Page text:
Tunnel field-effect transistor
About: Tunnel field-effect transistor is a(n) research topic. Over the lifetime, 949 publication(s) have been published within this topic receiving 20803 citation(s). The topic is also known as: TFET.
17 Nov 2011-Nature
TL;DR: Tunnels based on ultrathin semiconducting films or nanowires could achieve a 100-fold power reduction over complementary metal–oxide–semiconductor transistors, so integrating tunnel FETs with CMOS technology could improve low-power integrated circuits.
Abstract: Power dissipation is a fundamental problem for nanoelectronic circuits. Scaling the supply voltage reduces the energy needed for switching, but the field-effect transistors (FETs) in today's integrated circuits require at least 60 mV of gate voltage to increase the current by one order of magnitude at room temperature. Tunnel FETs avoid this limit by using quantum-mechanical band-to-band tunnelling, rather than thermal injection, to inject charge carriers into the device channel. Tunnel FETs based on ultrathin semiconducting films or nanowires could achieve a 100-fold power reduction over complementary metal-oxide-semiconductor (CMOS) transistors, so integrating tunnel FETs with CMOS technology could improve low-power integrated circuits.
23 Jul 2007-IEEE Electron Device Letters
Abstract: We have demonstrated a 70-nm n-channel tunneling field-effect transistor (TFET) which has a subthreshold swing (SS) of 52.8 mV/dec at room temperature. It is the first experimental result that shows a sub-60-mV/dec SS in the silicon-based TFETs. Based on simulation results, the gate oxide and silicon-on-insulator layer thicknesses were scaled down to 2 and 70 nm, respectively. However, the ON/ OFF current ratio of the TFET was still lower than that of the MOSFET. In order to increase the on current further, the following approaches can be considered: reduction of effective gate oxide thickness, increase in the steepness of the gradient of the source to channel doping profile, and utilization of a lower bandgap channel material
25 Oct 2010-
TL;DR: This review introduces and summarizes progress in the development of the tunnel field- effect transistors (TFETs) including its origin, current experimental and theoretical performance relative to the metal-oxide-semiconductor field-effect transistor (MOSFET), basic current-transport theory, design tradeoffs, and fundamental challenges.
Abstract: Steep subthreshold swing transistors based on interband tunneling are examined toward extending the performance of electronics systems. In particular, this review introduces and summarizes progress in the development of the tunnel field-effect transistors (TFETs) including its origin, current experimental and theoretical performance relative to the metal-oxide-semiconductor field-effect transistor (MOSFET), basic current-transport theory, design tradeoffs, and fundamental challenges. The promise of the TFET is in its ability to provide higher drive current than the MOSFET as supply voltages approach 0.1 V.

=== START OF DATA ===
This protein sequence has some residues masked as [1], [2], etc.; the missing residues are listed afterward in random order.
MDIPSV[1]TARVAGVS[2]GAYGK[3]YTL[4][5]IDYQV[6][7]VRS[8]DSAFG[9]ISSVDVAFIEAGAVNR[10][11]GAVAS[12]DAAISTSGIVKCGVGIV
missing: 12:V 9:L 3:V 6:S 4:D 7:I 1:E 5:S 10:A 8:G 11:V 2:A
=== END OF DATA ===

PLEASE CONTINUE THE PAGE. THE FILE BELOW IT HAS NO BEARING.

25 Jun 2007-IEEE Transactions on Electron Devices
Abstract: In this paper, we propose and validate a novel design for a double-gate tunnel field-effect transistor (DG tunnel FET), for which the simulations show significant improvements compared with single-gate devices using a gate dielectric. For the first time, DG tunnel FET devices, which are using a high-gate dielectric, are explored using realistic design parameters, showing an on-current as high as 0.23 mA for a gate voltage of 1.8 V, an off-current of less than 1 fA (neglecting gate leakage), an improved average subthreshold swing of 57 mV/dec, and a minimum point slope of 11 mV/dec. The 2D nature of tunnel FET current flow is studied, demonstrating that the current is not confined to a channel at the gate-dielectric surface. When varying temperature, tunnel FETs with a high-kappa gate dielectric have a smaller threshold voltage shift than those using SiO2, while the subthreshold slope for fixed values of Vg remains nearly unchanged, in contrast with the traditional MOSFET. Moreover, an Ion/Ioff ratio of more than 2 times 1011 is shown for simulated devices with a gate length (over the intrinsic region) of 50 nm, which indicates that the tunnel FET is a promising candidate to achieve better-than-ITRS low-standby-power switch performance.
04 Nov 2004-Physical Review Letters
TL;DR: How the structure of the nanotube is the key enabler of this particular one-dimensional tunneling effect is discussed, which is controlled here by the valence and conduction band edges in a bandpass-filter-like arrangement.
Abstract: A detailed study on the mechanism of band-to-band tunneling in carbon nanotube field-effect transistors (CNFETs) is presented. Through a dual-gated CNFET structure tunneling currents from the valence into the conduction band and vice versa can be enabled or disabled by changing the gate potential. Different from a conventional device where the Fermi distribution ultimately limits the gate voltage range for switching the device on or off, current flow is controlled here by the valence and conduction band edges in a bandpass-filter-like arrangement. We discuss how the structure of the nanotube is the key enabler of this particular one-dimensional tunneling effect.